Reginald Willoughby Machell died in San Diego on October 8, 1927.[17] Private services were held on Monday, October 10 at Benbough Funeral Parlor under the auspices of the Point Loma society, and then a cremation took place.[18]


According to the Union Index of Theosophical Periodicals, Mr. Machell contributed at least 38 articles and also illustrations to Theosophical periodicals, principally Lucifer, Theosophy, The Path, and Sunrise. The newest magazine to use The Path is Lotus, published by the Pandacan Theosophical Society in The Philippines.

Additional resources


  1. England, Select Births and Christenings, 1538-1975.
  2. 1861 England Census.
  3. Great Britain, Select Marriages, 1797-1988.
  4. Bruce Kamerling, “Theosophy and Symbolist Art: the Point Loma Art School,” The Journal of San Diego History 26:4 (Fall 1980).[1]
  5. 1891 England Census.
  6. Bruce Kamerling, “Theosophy and Symbolist Art: the Point Loma Art School,” The Journal of San Diego History 26:4 (Fall 1980).[2]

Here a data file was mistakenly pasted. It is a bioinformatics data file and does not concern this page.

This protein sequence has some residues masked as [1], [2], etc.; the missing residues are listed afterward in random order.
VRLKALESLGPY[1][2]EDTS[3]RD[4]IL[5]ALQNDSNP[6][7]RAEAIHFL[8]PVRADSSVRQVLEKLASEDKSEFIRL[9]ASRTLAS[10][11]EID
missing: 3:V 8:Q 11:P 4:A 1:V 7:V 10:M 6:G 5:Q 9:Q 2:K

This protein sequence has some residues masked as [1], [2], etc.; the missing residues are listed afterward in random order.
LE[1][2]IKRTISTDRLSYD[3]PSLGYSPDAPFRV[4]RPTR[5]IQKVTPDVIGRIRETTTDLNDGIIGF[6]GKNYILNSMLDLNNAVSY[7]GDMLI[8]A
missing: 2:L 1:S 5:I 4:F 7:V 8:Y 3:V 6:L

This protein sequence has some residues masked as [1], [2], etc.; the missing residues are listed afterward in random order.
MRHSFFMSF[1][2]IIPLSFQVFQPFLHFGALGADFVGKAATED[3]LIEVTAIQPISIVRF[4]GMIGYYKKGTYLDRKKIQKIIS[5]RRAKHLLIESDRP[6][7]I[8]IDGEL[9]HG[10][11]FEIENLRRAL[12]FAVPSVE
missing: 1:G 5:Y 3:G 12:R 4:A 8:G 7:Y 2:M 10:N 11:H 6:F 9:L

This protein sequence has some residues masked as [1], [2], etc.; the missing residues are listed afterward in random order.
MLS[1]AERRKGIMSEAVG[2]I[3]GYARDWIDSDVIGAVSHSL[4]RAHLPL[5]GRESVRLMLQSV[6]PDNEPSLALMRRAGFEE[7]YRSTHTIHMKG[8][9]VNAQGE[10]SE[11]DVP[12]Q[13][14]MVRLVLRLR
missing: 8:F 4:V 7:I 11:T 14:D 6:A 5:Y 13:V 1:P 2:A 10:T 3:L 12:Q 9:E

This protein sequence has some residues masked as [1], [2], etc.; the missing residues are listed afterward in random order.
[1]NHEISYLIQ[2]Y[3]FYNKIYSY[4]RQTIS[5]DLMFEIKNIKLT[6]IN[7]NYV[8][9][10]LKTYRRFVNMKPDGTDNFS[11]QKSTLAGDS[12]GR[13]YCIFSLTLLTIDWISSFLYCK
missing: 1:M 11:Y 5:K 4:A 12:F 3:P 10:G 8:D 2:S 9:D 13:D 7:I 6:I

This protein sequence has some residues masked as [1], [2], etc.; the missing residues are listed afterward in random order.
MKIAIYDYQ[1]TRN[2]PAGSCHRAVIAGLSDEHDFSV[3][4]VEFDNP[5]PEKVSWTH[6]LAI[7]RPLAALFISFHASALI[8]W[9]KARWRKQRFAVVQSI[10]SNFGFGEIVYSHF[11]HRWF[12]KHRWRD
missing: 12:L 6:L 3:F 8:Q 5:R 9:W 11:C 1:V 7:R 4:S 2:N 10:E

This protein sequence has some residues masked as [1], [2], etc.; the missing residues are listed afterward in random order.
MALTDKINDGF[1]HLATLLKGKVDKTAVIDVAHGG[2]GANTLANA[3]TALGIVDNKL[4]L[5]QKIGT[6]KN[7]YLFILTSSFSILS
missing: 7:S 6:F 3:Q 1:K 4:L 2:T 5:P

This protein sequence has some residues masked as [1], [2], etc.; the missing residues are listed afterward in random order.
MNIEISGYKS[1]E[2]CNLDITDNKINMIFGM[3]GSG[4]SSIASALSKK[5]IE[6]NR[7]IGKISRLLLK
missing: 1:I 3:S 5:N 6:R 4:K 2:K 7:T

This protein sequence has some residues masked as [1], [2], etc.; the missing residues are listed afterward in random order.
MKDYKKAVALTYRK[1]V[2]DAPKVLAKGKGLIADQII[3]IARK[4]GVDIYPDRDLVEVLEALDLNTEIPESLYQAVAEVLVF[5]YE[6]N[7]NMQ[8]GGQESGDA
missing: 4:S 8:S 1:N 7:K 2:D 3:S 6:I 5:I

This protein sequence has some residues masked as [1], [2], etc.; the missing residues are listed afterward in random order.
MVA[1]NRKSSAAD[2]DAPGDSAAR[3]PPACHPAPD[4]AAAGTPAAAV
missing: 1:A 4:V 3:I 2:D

7. Theosophical Society General Membership Register, 1875-1942 at See book 1, entry 4703 (website file: 1B/47).
  8. Kim Farnell, The Astral Tramp: A Biography of Sepharial (London: Ascella Publications, 1998), 32.
  9. An Idol's Passion. New York and London: The Transatlantic Publishing Company, 1895.
  10. Bruce Kamerling, “Theosophy and Symbolist Art: the Point Loma Art School,” The Journal of San Diego History 26:4 (Fall 1980).[3]
  11. Janet Koplos and Bruce Metcalf, "Reginald Machell at Point Loma," excerpt from Makers: A History of American Studio Craft, University of North Carolina Press, 2010. Available from the Center for Craft, Creativity and Design.
  12. Bruce Kamerling, “Theosophy and Symbolist Art: the Point Loma Art School,” The Journal of San Diego History 26:4 (Fall 1980). Available at San Diego History website.
  13. UK, Commonwealth War Graves, 1914-1921. Also in Find-a-Grave Index.
  14. US Passport Application, 1922.
  15. US Passport Application, 1924.
  16. 1940 US Census.
  17. California, Death Index, 1905-1939.
  18. <"MACHELL" San Diego Union Journal June 10, 1927.